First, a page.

Losing better solutions in the cloud of media bias
Clearly, the president has different perspectives from Alabama’s Republican leadership, but Hubbard’s comments point to a significant change in the role of the press as it relates to the political class.
Increasingly, media has become siloed according to political ideology, effectively divided between varying degrees of conservatism and liberalism. Most people like to hear their ideas and perspectives affirmed in what they read, watch and hear. Many media markets have simply responded to those realities.
The new normal finds writers and media personalities keeping within their respective silos, building an audience that agrees with them, and railing against ideological enemies. What this often means is that “conservative” media is easily dismissed in more liberal states, and “liberal” media is ignored in conservative states. The silos provide the temptation to use a sweeping claim of bias to avoid politically sensitive conversations.
The Bill of Rights does not protect the press because America’s founders wanted to give a certain political ideology a leg up. It protects the press because it is an essential tool in preserving liberty. While the press has an obligation to maintain diverse perspectives, each of us should be willing to consider opposing thoughts and opinions as well. If we dismiss media as ideologically bent, it is much easier to ignore the discomfort and inconvenient narratives the press often creates.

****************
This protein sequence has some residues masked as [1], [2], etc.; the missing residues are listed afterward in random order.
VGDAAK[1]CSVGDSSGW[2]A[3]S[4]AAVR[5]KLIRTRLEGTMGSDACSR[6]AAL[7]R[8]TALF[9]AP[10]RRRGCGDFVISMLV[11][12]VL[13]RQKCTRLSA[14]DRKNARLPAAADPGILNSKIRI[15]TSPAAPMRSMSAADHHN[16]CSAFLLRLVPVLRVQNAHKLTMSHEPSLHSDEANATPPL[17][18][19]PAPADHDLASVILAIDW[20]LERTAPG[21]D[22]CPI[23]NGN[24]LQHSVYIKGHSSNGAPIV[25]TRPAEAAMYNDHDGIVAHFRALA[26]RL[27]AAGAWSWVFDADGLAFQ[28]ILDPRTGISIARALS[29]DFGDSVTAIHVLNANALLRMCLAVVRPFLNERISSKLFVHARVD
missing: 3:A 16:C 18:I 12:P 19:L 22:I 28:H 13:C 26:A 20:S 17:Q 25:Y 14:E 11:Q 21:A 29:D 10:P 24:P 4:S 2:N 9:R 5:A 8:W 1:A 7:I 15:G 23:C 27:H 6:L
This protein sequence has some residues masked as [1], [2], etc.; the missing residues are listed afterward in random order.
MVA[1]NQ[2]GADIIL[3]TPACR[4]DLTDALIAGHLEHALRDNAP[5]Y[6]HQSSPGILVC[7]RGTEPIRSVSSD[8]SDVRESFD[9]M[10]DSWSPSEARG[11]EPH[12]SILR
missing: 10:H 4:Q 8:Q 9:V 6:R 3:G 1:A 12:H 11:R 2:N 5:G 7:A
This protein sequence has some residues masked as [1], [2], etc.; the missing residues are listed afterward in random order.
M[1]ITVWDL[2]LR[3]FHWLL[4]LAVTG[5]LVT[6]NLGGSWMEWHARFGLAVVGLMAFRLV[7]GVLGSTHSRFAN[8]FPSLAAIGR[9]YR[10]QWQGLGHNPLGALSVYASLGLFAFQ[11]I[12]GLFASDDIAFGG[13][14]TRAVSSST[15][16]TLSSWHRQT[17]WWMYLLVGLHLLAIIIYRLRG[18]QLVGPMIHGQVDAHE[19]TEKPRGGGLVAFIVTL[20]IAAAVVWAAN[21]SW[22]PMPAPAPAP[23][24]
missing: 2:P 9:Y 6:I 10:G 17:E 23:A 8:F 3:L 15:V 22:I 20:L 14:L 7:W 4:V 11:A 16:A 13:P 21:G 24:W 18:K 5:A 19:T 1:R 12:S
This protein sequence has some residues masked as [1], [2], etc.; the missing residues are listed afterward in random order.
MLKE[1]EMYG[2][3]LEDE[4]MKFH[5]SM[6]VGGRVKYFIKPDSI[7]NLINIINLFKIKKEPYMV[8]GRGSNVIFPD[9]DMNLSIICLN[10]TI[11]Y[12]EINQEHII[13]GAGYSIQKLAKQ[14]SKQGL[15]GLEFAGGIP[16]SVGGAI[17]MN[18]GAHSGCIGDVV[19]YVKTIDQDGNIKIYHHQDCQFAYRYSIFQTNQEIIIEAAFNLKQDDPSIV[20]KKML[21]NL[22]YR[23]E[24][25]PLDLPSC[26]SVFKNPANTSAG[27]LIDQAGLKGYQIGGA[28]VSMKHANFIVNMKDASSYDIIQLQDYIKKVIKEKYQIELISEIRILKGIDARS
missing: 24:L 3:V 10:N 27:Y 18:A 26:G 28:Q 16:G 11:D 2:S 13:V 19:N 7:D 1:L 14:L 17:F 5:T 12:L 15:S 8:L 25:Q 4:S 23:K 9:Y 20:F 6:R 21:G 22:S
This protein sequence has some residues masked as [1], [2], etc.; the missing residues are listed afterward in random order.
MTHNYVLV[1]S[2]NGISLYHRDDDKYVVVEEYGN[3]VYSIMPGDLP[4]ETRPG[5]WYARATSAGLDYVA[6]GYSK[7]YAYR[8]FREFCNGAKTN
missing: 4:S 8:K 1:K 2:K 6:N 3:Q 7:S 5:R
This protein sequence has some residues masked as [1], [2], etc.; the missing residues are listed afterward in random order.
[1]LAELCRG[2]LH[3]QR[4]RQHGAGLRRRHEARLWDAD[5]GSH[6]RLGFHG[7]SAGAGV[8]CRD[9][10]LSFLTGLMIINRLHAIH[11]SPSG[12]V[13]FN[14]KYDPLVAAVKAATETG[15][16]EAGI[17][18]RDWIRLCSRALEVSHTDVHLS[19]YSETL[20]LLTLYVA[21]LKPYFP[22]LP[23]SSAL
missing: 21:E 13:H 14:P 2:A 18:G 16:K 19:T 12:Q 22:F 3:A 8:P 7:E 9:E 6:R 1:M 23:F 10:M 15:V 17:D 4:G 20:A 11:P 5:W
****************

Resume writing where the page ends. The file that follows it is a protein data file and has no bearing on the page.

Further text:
Many members of the press do have more liberal leanings. Some are conservative. So what? If we are serious about a free exchange of ideas in a democratic society, we should recognize the importance of being able to defend those ideas against their detractors, be it a left-wing posse or right-wing tea party. Is it really so strange to think that policy perspectives could improve through rigorous examination?
Alabama is an unmistakably conservative state. In that sense, Republican political majorities have a lot of room to shape policy, be a test case for new ideas and actually engage in politically difficult conversations.
How about authorizing charter schools? Why not explore a constitutional expenditure limit for Alabama’s state budgets so we are not always looking for one-time infusions of cash? Could we figure out how to remove the sales tax on groceries? How are we going to solve our prison woes without having a federal judge decide the outcome for us?
We may not agree on the path forward, but our leadership should not avoid the tough issues simply because it is politically expedient to highlight President Obama’s allegedly ill-intentioned agenda and potential psychological imbalances.
We have seen whole political campaigns run on “fighting Obama’s liberal agenda” without explaining what that agenda happens to be, why it is wrong and what a better plan looks like.
The point is that we have plenty of real issues to discuss, and Alabama’s leaders should be talking about developing solutions. Alabama could be leading the charge on developing unique policies that reflect the conservative character of our state and what we want to become.
Vigorously defending good ideas while treating dissenting perspectives with respect has an immeasurably greater impact for moving Alabama and America forward than scaring people into opposing a political party or figure.
We need to focus on solving the problems we face, creating more opportunity, and getting over the political fear factor. Claiming media bias as the path of least resistance may prove easier, but we lose an opportunity to find better solutions in the process.